Spectator on facebook

Spectator on facebook

State passes legislation to protect itself from lawsuits

The ruling Smer party pushed through an amendment in parliament on Wednesday, October 17, that makes it more difficult to claim reimbursement for mistakes by the state. As of December 2012, citizens will be able to claim damage only if they use vaguely defined "efficient tools for reparation", the Sme daily wrote in its Thursday issue.

The ruling Smer party pushed through an amendment in parliament on Wednesday, October 17, that makes it more difficult to claim reimbursement for mistakes by the state. As of December 2012, citizens will be able to claim damage only if they use vaguely defined "efficient tools for reparation", the Sme daily wrote in its Thursday issue.

The amendment also introduces a limit to any reimbursement. The state will pay maximum of €16,000 in non-pecuniary damages. Justice Minister Tomáš Borec, whose ministry submitted the revision, argued, as quoted by Sme, that he wanted to prevent cases when a citizen intentionally does not report a mistake in order to profit from it.

His spokesman Pavol Kubík says that the intention is to force citizens not to be passive and to file a complaint to the respective office, reporting the mistake and thus preventing further damage.

However, Peter Wilfling, a lawyer cooperating with the legal-affairs pressure group Via Iuris, warned that the amendment does not allow for sufficient reimbursement. "It is at odds with the European Convention on Human Rights," he commented.

The TASR newswire wrote that meanwhile a proposal by opposition MP Martin Chren (Freedom and Solidarity (SaS)) to include a provision on introducing material responsibility for public officials in managing public resources was rejected by Smer, despite his argument that similar legislation is in place in neighbouring Austria, and that the law would encourage public officials to be more careful when spending public money.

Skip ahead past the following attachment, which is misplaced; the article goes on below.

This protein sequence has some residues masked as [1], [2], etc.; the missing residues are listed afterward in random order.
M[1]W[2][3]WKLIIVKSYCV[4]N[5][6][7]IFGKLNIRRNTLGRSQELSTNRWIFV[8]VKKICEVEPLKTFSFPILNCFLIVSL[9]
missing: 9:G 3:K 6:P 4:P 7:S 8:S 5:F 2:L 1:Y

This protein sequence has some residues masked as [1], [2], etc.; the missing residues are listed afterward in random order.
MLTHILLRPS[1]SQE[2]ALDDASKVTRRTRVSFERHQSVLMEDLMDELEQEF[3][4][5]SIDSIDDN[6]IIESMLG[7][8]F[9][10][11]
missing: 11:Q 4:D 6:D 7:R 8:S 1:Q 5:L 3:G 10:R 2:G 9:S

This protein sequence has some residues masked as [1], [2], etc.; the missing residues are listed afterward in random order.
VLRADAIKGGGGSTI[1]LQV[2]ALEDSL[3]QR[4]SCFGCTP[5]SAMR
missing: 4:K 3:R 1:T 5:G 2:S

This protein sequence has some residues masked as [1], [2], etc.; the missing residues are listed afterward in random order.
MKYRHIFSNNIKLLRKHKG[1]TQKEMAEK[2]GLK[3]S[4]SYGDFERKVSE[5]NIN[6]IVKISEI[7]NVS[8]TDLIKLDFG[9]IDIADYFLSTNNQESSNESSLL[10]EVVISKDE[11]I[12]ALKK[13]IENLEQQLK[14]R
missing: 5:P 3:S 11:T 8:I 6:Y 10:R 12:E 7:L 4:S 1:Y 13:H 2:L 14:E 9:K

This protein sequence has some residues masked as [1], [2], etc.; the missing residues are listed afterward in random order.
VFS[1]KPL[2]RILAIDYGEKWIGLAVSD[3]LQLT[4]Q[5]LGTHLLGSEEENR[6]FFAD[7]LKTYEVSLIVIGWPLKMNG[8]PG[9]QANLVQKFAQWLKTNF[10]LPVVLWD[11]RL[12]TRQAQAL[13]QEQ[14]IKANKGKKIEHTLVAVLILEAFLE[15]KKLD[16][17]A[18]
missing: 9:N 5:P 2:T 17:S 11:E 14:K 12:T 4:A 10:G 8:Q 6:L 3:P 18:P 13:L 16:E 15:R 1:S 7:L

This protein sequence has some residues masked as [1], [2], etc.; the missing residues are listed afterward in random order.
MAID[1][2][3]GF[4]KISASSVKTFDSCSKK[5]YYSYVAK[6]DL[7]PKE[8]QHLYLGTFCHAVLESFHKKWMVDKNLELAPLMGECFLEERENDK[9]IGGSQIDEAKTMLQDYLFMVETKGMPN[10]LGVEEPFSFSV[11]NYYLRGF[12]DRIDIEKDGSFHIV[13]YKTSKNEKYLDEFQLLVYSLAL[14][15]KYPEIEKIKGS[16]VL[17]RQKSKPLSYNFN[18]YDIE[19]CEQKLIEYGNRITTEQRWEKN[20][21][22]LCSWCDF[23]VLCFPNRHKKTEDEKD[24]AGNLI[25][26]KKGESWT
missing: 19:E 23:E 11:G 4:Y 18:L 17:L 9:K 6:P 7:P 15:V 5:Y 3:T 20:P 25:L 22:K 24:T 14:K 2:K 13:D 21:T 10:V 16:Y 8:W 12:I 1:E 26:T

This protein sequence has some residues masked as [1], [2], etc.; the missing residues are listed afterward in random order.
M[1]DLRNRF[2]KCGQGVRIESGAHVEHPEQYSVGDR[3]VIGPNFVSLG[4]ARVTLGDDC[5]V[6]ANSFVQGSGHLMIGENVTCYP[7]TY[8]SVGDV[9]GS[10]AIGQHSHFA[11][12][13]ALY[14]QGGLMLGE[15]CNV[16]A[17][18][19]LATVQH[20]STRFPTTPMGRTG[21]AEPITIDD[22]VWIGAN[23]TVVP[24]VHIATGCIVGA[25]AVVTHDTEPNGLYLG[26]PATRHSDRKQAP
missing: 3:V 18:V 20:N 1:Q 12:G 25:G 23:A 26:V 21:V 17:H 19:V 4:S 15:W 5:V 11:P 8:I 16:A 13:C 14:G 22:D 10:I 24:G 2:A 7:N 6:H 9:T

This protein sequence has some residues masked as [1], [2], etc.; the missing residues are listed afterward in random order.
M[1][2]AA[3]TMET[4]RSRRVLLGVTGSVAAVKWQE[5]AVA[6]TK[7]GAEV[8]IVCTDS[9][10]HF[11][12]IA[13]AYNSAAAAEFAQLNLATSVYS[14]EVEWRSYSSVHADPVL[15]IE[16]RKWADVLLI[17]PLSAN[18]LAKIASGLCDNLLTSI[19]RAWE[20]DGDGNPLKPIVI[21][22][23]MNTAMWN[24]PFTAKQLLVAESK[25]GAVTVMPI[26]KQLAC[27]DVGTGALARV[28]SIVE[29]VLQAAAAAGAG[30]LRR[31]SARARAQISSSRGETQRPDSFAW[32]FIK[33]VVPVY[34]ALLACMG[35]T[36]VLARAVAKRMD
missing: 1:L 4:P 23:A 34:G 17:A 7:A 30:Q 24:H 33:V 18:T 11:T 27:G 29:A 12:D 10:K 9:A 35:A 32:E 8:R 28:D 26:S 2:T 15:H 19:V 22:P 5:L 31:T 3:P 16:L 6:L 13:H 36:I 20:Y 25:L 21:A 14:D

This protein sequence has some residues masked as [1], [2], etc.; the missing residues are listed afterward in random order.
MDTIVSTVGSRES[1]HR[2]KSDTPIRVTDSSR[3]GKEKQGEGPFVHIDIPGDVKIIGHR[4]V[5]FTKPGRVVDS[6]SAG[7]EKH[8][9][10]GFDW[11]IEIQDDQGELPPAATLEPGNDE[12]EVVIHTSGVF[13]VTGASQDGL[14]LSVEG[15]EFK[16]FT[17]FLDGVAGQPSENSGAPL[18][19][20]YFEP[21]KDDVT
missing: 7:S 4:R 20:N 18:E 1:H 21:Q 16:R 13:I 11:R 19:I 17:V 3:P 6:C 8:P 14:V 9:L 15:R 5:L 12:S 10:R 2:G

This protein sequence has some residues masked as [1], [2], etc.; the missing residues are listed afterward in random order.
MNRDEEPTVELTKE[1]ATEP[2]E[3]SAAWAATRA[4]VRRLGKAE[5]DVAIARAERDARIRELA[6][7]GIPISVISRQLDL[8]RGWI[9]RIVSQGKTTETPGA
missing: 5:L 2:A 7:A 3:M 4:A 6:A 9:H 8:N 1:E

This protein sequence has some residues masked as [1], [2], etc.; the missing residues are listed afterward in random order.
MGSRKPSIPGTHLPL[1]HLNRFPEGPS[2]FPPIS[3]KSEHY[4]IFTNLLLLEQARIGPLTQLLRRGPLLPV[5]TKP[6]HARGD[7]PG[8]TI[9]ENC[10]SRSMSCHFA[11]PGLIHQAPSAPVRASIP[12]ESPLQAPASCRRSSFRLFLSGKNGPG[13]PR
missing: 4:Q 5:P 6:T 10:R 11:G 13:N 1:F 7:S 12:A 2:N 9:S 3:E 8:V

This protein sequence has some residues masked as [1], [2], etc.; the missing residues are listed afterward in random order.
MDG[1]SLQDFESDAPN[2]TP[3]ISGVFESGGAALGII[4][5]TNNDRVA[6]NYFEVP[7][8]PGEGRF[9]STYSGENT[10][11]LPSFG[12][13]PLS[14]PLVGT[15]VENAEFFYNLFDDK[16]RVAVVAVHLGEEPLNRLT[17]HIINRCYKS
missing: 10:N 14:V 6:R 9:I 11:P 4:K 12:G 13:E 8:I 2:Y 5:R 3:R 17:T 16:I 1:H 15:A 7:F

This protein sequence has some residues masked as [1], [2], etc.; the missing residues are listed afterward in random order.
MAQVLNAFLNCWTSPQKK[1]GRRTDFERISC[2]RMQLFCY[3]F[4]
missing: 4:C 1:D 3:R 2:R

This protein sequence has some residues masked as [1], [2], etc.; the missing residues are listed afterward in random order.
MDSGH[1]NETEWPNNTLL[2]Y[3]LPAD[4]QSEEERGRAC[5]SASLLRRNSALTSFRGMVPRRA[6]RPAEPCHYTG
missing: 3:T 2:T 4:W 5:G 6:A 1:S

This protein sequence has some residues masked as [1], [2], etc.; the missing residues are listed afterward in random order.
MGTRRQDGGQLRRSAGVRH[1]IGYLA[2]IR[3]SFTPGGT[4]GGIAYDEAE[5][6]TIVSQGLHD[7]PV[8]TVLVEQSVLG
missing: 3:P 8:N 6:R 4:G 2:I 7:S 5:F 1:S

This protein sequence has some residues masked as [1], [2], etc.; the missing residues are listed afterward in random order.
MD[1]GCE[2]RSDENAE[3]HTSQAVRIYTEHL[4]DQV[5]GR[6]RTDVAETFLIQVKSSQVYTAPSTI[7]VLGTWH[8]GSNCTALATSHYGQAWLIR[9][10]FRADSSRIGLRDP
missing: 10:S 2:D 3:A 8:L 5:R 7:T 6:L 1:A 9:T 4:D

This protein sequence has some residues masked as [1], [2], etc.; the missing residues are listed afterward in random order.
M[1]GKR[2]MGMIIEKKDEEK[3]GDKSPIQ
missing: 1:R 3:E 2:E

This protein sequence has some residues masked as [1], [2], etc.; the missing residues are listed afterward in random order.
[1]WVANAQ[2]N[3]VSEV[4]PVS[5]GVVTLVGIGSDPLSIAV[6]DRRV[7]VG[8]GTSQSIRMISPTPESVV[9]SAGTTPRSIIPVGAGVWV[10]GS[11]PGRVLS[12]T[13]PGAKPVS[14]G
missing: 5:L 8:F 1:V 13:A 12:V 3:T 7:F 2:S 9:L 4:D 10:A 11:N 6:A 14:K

Sources: Sme, TASR

Compiled by Zuzana Vilikovská from press reports
The Slovak Spectator cannot vouch for the accuracy of the information presented in its Flash News postings.

The processing of personal data is subject to our Privacy Policy and the Cookie Policy. Before submitting your e-mail address, please make sure to acquaint yourself with these documents.

Top stories

How rock music helped bring down the totalitarian regime Video

A new film shows that Rock & Roll, forbidden in the Soviet Union, helped to end the Cold War.

Illustrative Stock Photo

Movies under an open sky feel differently than in an air-conditioned cinema Photo

The popularity of outdoor cinemas is increasing in Bratislava

Bažant Kinematograf on the Magio Pláž beach

Peter Sagan announces split with his wife Katarína

The Slovak cycling star who has a young son said “It will be much better this way”.

Peter Sagan marries Katarína, November 2015.

Top 3 news from Last Week in Slovakia Video

Slovakia to buy 14 American fighter jets.

This archive picture from 2014 shows an older model of the F-16 fighter jets.